New Braunfels Herald Zeitung, October 15, 2004

New Braunfels Herald Zeitung

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Publication name: New Braunfels Herald Zeitung

Location: New Braunfels, Texas

Pages available: 319,437

Years available: 1952 - 2013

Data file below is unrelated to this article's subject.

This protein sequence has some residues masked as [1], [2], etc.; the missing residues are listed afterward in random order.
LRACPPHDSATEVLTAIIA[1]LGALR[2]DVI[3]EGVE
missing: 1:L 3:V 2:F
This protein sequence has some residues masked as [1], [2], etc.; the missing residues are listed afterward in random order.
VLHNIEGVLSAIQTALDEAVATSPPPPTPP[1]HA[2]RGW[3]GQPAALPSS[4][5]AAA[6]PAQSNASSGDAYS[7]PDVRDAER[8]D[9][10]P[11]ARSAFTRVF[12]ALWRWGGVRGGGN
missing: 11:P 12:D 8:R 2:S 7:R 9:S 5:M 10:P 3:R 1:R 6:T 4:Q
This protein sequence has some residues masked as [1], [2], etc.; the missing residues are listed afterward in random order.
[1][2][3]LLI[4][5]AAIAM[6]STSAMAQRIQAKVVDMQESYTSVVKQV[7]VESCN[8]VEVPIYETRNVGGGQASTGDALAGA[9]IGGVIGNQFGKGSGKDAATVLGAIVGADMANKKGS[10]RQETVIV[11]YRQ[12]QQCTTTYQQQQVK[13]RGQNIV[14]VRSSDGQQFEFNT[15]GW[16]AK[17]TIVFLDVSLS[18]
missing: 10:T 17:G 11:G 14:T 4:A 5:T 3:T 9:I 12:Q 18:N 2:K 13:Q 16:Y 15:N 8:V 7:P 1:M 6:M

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New Braunfels Herald Zeitung (Newspaper) - October 15, 2004, New Braunfels, Texas *0UTHu?&n%3yft* , v ; wt 61 rn tf £ j asm 1,r 1 ti "kL ^OFntfiUSHrto FRIDAY, OCTOBER 15, 20042 resign from Airport Advisory Board By Scott Mahon Staff Writer Only a week after the annual Southwest Regional Fly-In canceled its airshow in New Braunfels, two members of the airport advisory board resigned. Chairman Bill Havard, who has been on the board IO years, read a letter of res ignation Wednesday and cit-, ed a list of accomplishments during his tenure on the board. “There comes a time when we realize our works are accomplished either as a sign of success or performed in confusion and derelict,” he said. “During the past IO years...we have been successful in securing financ ing and grants for extensive upgrades to the ramps and runways. We’ve acquired grants for new security fencing, acquired a new tractor and mower and brought the Southwest regional Fly-In to New Braunfels. “It’s been a wonderful success story until now, but in See BOARD, Page 3A Gym advertising getting workout in controversy By Leigh Jones Staff Writer When New Braunfels I Ugh School girls volleyball coach Phyllis Fowler walks into the competition gym, she is filled with “Unicom pride.” But by the time basketball season starts, she is afraid walking into the gym will elicit a different response. The boys basketball booster club will be hanging 17 advertising signs on the building’s blue paneled walls in the next few weeks. Local businesses paid $500 each to have their company names and logos displayed for two years. “All those advertisements will deteriorate the look of our gym,” howler told New Braunfels Independent School District trustees Monday. "I don’t want it to look junky.” Although the boys basketball booster club offered to share the potential advertising space with the other two sports that use the gym — girl’s volleyball and basketball — Fowler said she was not interested in selling signs. “If this passes, I do want my share of space,” she said. "I want every third panel to be left blank." Unfortunately for Fowler, trustees approved the project at their Sept. 20 meeting. Booster club members sold over 20 See IMBHS, Page 5A MOW IS NRMS ATHLETIC MONEY ALLOCATED? * Football — $35,291 ® Baseball — $4,225 9 Cross Country - $1,765 ■ Boys Basketball — $3,345 ■ Girls Basketball — $2,465 Boys Golf — $710 ■ Girls Golf — $710 * Boys Soccer — $2,465 9 Girls Soccer — $2,465 ■ Boys Track — $4,975 * Girls Track — $2,870 W Softball — $2,630 ■ Tennis — $2,905 » Volleyball -$2,905 Si Swimming — $1,675 A LIFETIME OF SERVICE DAVID INGRAM/Herald-Zeitung Merritt Schumann, left, Linden Anderson and Joe Rogers were honored as Living Legends at the civic center Thursday night. 3 honored as ‘Legends of New Braunfels’ By Ron Maloney Staff Writer Thursday night was a night of legends — and a night of saying “thank you” to three people unsurpassed in making New Braunfels a better place to live. The Braunfels Foundation recognized Linden Anderson, Joe Rogers and Merritt J. Schumann for three very full lifetimes ol community service that have helped make this city the place it is, naming them “Legends of New Braunfels.” Foundation President Dennis I leitkamp first introduced Anderson, describing her career, first as a Carl Schurz Elementary School teacher and then joining the American Red Cross at the outbreak of World War II, serving in three wars and “retiring” back to New Braunfels in 1973. But Anderson didn’t retire well. She spent another career here, serving in too many groups, clubs and civic organizations to list. “I made up my mind that when I came back from my last assignment with the American Red Cross that I still needed to mean something in my community,” Anderson said. With a background like hers, Anderson still was modest Thursday evening. “When Tom Burrus called me and told me I had been selected as a ‘living legend’ I was astounded. I was amazed and I was shocked," Anderson said. "T hank you from the bottom of my heart for doing this for me.” Merritt J. Schumann has spent a prosperous 50-year career selling life insurance, and will not retire. But it was what he’s managed to do in his spare time for which he was recognized by the Braunfels Foundation. He was an organizer and chairman of the Good Government League and instrumental in bringing the council-manager form of government to New Braunfels. As a school board See LEGENDS, Page 5A FORUM GUEST COLUMN Duane Neel writes how the kindness of others is what makes New Braunfels a special place. Page 4A Serving New Braunfels and Comal County since 1852. Vol. 153, No. 289 16 pages, 2 sections CLICK 500 herald-zeitung.com I 56825 00001 f7 30% chance of rain High Low 72 47 Details .... 1B DEAR ABBY 3B CLASSIFIEDS 4B COMICS 2B CROSSWORD 2B FORUM 4A OBITUARIES SA SPORTS BA TV GRIDS 3B SPORTS FOOTBALL Canyon in big game at Lake Travis; New Braunfels hosts Marble Falls for homecoming. Page BA Stand up and cheer High school cheerleading more than just rooting for the sports teams. J BLUEBONNET J,    „    Jeep St. Joseph’s Anglican Church helping out internationally David tried not going to church for a while, but that only left her feeling miserable. When she found St. Joseph’s, she said she felt like she had come home. Alter leaving the ECT ISA, the rebel New Braunfels Episcopalians formed a parish in the Anglican Province of America. According to Alw literature, their purpose was to affirm the traditions of the Anglican church — the Christian faith revealed by Christ and proclaimed by the Apostles, evangelists, saints, scholars and martyrs of the early church. St. Joseph’s has come a long way since 1974. In January, the parish will move into its new 100-seat building, right next to the current Victorian-house-turned-chapel. To help save the parish money, Griffin got the building’s plans from St. John’s Anglican Church, a sister parish in Boerne. “Everyone thought we were too small See CHURCH, Page 3A DAVID INGRAM/Herald-Zeitung Father Will Griffin hopes that St. Joseph Anglican Church will be able to occupy their new home by Christmas Eve. The church currently meets in an old Victorian home next door to the new facility. J W W    <    .    <    J    ll    I MS MT MM ME rEMMMEAMCEf OVER 700 VEHICLES IN STOCK 800-725-1 51 5 VISIT OUR I BT CERTIFIED PRE-OWNED ■ SUPER CENTER AT^H . !87b HWY Bl W By Leigh Jones Staff Writer St. Joseph’s Anglican Church is a small parish with a strong sense of who it is and who it is not. 1’he church was founded by members who left the Episcopal Church in the United States over disagreements about the larger church’s liberal direction — 11 women were ordained as priests in 1974. Leaving the protection of the national church was not easy — the priests lost their retirement packages and tile congregations lost its buildings. “Ifs been a long haul that has taken over 25 years,” said Father Will CGriffin. “It’s been terribly lonely.” Parishioner Nancy David said her decision to leave the Episcopal Church was both difficult and easy. "The new direction was totally different from what I had been raised to believe,” she said. “I just felt I couldn’t worship that way.” Fridays, the Herald-Zeitung will feature a different house of worship. ST. JOSEPH'S ANGLICAN CHURCH ■ Pastor: Will Griffin ■ Denomination: Anglican Province of America ■ Attendance: 20 ■ Meeting time: 11 a.m. Sunday ■ Location: 440 N. Seguin Ave. • Phone: 625-6820 ■ Worship style: formal V Mission:To carry the message of Jesus Christ to all the world ;